Keeping overseas Chinese workers safe
The security of Chinese citizens living or working overseas has generated a great deal of public interest after terrorist activity recently brought the issue into the headlines.
Among those exposed to the terrorist threat are more than 500,000 contracted Chinese labourers working around the world.
In the past two months alone at least 14 Chinese workers were killed and 13 injured in terrorist attacks.
On June 10, about 20 gunmen burst into a construction site in Afghanistan, killing 11 Chinese workers and wounding four in one of the bloodiest attacks on foreigners in that country.
The attack on a Chinese aid project in northern Kunduz Province occurred two days after about 100 Chinese workers arrived at the site.
On May 3, a group of Pakistanis used a remote-controlled car bomb to attack Chinese engineers at Gwadar port in southwestern Pakistan, killing three and injuring nine.
The deaths and injuries of Chinese workers, along with other incidents involving Chinese tourists, students and business people overseas, has prompted the Chinese Government to strengthen the protection of its citizens abroad.
Related government departments, especially the Ministry of Foreign Affairs, are working to establish more effective mechanisms to ensure the safety and security of Chinese citizens while they live, work, study or travel abroad.
Anti-terrorism experts, however, say the most pressing task is to enhance security consciousness among migrant Chinese workers as well as Chinese international contractors.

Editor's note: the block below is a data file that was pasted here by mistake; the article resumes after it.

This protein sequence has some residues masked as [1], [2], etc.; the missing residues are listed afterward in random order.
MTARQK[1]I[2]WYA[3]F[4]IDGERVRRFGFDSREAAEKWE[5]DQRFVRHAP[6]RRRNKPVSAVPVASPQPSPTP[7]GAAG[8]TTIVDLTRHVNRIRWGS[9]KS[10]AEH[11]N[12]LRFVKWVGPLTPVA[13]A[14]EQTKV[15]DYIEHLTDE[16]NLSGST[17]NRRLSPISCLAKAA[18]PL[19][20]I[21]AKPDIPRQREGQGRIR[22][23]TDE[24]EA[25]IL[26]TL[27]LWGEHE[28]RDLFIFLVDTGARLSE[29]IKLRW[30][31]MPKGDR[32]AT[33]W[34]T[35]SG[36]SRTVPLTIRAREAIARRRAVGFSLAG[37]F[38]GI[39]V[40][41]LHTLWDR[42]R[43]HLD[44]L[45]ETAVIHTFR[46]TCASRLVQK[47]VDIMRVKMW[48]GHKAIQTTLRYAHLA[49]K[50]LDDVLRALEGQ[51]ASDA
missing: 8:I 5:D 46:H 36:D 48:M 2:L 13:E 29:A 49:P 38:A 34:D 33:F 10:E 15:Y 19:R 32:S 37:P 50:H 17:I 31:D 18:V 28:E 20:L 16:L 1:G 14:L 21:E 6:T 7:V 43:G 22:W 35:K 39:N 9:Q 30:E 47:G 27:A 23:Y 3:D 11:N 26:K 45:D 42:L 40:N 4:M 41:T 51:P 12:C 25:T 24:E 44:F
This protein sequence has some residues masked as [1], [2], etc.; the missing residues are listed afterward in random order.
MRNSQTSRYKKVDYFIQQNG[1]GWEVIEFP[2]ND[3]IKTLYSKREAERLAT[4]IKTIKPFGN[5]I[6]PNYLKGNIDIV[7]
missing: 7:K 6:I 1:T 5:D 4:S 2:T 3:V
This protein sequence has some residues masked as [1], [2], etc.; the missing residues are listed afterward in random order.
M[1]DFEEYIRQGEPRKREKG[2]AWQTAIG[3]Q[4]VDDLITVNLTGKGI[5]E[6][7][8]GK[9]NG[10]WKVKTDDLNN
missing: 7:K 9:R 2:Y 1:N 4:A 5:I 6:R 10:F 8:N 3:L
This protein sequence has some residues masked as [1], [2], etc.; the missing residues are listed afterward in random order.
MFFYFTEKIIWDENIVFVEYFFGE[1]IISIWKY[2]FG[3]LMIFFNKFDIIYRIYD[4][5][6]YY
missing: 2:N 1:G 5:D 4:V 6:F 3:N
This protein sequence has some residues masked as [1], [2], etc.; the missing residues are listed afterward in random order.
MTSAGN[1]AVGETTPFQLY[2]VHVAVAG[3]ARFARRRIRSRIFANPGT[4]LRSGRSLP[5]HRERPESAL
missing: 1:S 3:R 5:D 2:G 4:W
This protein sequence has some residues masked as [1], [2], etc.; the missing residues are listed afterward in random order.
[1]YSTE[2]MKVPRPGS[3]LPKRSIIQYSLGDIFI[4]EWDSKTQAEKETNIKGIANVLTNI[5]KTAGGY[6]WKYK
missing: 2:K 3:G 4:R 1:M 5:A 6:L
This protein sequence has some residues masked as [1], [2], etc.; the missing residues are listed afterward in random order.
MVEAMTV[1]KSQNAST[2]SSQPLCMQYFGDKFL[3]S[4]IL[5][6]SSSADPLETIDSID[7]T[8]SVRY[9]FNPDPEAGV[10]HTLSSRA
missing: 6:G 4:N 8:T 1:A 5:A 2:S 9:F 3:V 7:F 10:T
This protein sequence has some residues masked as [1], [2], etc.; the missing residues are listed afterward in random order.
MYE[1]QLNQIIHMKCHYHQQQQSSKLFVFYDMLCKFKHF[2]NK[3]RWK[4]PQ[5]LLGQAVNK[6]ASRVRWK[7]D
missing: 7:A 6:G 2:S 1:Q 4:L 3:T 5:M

"It is not up to just the government to provide better protection for Chinese citizens overseas," says Professor Li Wei with the Centre for Anti-terrorism Research under the China Institute of Contemporary International Relations.
"Any Chinese organization or company is duty-bound to take precautionary measures to protect the lives and safety of their staff sent to work or study abroad."
He suggests all Chinese international contractors set up specialized institutions to be in charge of the security work of their overseas projects and workers.
The institutions should first give safety training to workers who are going abroad and then maintain regular contact with Chinese embassies and consulates where they have projects.
What is more important, Li notes, is that Chinese firms conduct safety risk appraisals and make budgetary assessments of safety costs before they bid on overseas projects.
In fact, the Chinese labour export industry has moved to improve security work, given the heavy casualties in past accidents.
Peng Aiguang, a project manager with ZTE Corp, says his company has taken concrete measures to ensure the security of its overseas projects.
The enterprise, a listed telecommunications equipment provider, has projects in Afghanistan and Pakistan, which are both high-risk locales.
The company has hired local security guards for its overseas projects and invited security experts to teach workers about security knowledge such as how to deal with kidnappings and avoid bombings, Peng says.
Most Chinese companies, however, lack precautionary measures and security training - as evidenced by the increasing number of incidents involving overseas Chinese workers.
To address the situation the China International Contractors Association has stepped up efforts to promote security consciousness among its 1,067 member companies.
Zhang Xiang, a public relations manager for the association's Secretary and Research Department, says the association issued a notice in early July, asking its members to strengthen security work for their overseas projects.